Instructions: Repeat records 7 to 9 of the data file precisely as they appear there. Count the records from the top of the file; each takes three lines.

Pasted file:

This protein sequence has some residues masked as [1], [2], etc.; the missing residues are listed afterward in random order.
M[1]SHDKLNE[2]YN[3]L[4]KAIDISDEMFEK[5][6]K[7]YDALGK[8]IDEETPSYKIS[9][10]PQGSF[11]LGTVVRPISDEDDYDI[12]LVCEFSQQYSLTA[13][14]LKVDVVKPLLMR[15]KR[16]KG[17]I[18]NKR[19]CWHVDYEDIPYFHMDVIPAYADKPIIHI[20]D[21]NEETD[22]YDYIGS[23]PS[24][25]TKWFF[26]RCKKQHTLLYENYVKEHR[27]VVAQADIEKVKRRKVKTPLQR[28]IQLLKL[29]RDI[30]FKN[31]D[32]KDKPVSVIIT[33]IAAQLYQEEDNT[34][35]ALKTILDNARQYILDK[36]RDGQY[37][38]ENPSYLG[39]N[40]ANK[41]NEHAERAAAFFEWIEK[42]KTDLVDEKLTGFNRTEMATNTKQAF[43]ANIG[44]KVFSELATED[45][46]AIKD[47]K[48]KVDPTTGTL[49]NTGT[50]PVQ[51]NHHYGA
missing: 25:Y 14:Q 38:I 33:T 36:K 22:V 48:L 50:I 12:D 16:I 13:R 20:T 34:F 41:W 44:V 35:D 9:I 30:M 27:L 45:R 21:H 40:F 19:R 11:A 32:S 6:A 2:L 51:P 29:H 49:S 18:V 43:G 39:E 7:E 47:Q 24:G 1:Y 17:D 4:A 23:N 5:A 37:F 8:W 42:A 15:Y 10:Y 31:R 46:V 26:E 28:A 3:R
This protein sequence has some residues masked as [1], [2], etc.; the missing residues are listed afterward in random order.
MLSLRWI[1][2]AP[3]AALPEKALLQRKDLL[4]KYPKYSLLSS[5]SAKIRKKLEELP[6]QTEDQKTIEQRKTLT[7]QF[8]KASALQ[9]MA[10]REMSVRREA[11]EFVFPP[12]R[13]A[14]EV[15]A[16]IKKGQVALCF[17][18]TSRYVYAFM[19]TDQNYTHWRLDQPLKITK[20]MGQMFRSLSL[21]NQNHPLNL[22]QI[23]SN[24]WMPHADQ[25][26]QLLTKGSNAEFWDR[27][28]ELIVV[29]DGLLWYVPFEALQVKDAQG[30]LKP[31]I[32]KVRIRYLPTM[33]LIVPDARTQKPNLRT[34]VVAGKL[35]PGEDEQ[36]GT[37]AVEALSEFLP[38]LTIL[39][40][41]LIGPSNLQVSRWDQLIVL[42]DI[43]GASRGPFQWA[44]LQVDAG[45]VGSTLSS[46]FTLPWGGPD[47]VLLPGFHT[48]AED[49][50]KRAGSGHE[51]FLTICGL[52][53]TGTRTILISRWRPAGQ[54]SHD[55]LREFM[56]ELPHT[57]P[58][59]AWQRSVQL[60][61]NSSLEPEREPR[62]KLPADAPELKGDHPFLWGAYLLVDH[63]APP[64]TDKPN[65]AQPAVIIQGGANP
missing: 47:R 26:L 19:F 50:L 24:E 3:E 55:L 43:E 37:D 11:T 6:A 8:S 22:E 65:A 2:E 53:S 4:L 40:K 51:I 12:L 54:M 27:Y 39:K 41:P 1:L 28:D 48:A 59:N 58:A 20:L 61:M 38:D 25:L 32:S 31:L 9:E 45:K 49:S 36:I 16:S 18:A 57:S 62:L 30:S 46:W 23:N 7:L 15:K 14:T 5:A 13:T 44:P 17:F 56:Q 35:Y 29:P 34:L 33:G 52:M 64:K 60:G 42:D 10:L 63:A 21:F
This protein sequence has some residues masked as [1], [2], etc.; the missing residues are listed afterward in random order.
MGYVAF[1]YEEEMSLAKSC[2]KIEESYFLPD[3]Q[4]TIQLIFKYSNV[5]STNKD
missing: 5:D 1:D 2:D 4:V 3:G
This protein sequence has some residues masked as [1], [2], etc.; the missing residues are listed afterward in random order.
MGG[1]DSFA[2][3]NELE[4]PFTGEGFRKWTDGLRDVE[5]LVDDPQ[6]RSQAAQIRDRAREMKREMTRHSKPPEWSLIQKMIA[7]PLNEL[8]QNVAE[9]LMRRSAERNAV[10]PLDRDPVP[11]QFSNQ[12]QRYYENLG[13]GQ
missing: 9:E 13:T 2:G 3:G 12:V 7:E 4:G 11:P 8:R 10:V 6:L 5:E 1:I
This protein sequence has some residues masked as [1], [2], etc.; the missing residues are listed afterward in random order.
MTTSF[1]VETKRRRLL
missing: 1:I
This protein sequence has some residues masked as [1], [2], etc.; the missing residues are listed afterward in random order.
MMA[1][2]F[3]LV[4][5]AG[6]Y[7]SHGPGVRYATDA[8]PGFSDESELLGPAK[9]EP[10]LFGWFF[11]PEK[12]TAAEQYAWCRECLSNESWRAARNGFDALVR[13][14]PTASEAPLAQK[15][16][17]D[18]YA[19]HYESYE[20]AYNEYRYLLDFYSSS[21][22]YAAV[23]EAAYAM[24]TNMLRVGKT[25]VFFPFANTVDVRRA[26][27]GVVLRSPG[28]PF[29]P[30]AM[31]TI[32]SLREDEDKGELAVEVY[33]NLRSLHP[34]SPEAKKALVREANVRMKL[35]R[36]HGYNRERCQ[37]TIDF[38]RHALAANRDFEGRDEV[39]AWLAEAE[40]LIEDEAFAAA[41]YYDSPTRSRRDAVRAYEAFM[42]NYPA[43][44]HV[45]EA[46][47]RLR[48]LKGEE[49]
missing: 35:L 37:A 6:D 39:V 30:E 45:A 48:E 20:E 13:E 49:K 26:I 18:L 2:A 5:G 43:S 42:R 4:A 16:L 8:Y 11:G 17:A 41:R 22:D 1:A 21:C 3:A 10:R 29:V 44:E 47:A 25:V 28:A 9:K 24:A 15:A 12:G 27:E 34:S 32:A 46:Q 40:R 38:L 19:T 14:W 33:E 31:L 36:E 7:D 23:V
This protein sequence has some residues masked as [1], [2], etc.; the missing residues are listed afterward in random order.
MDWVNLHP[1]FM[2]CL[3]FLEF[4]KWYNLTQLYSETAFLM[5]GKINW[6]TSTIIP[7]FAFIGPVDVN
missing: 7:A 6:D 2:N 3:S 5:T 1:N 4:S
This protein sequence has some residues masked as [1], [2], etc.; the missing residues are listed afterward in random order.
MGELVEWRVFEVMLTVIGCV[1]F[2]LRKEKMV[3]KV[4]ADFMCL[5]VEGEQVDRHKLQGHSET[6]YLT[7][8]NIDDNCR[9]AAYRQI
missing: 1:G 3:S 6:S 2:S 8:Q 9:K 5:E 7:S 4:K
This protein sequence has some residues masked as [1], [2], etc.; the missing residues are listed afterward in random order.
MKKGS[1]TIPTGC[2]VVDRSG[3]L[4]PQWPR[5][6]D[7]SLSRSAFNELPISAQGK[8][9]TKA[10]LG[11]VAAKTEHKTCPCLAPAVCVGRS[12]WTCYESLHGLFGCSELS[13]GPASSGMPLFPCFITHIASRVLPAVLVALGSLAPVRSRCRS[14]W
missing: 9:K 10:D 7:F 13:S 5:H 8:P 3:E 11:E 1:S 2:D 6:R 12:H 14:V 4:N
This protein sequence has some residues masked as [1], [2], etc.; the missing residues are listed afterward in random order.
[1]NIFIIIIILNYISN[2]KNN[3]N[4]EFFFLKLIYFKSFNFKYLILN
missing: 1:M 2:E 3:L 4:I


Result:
This protein sequence has some residues masked as [1], [2], etc.; the missing residues are listed afterward in random order.
MDWVNLHP[1]FM[2]CL[3]FLEF[4]KWYNLTQLYSETAFLM[5]GKINW[6]TSTIIP[7]FAFIGPVDVN
missing: 7:A 6:D 2:N 3:S 5:T 1:N 4:S
This protein sequence has some residues masked as [1], [2], etc.; the missing residues are listed afterward in random order.
MGELVEWRVFEVMLTVIGCV[1]F[2]LRKEKMV[3]KV[4]ADFMCL[5]VEGEQVDRHKLQGHSET[6]YLT[7][8]NIDDNCR[9]AAYRQI
missing: 1:G 3:S 6:S 2:S 8:Q 9:K 5:E 7:S 4:K
This protein sequence has some residues masked as [1], [2], etc.; the missing residues are listed afterward in random order.
MKKGS[1]TIPTGC[2]VVDRSG[3]L[4]PQWPR[5][6]D[7]SLSRSAFNELPISAQGK[8][9]TKA[10]LG[11]VAAKTEHKTCPCLAPAVCVGRS[12]WTCYESLHGLFGCSELS[13]GPASSGMPLFPCFITHIASRVLPAVLVALGSLAPVRSRCRS[14]W
missing: 9:K 10:D 7:F 13:S 5:H 8:P 3:E 11:E 1:S 2:D 6:R 12:H 14:V 4:N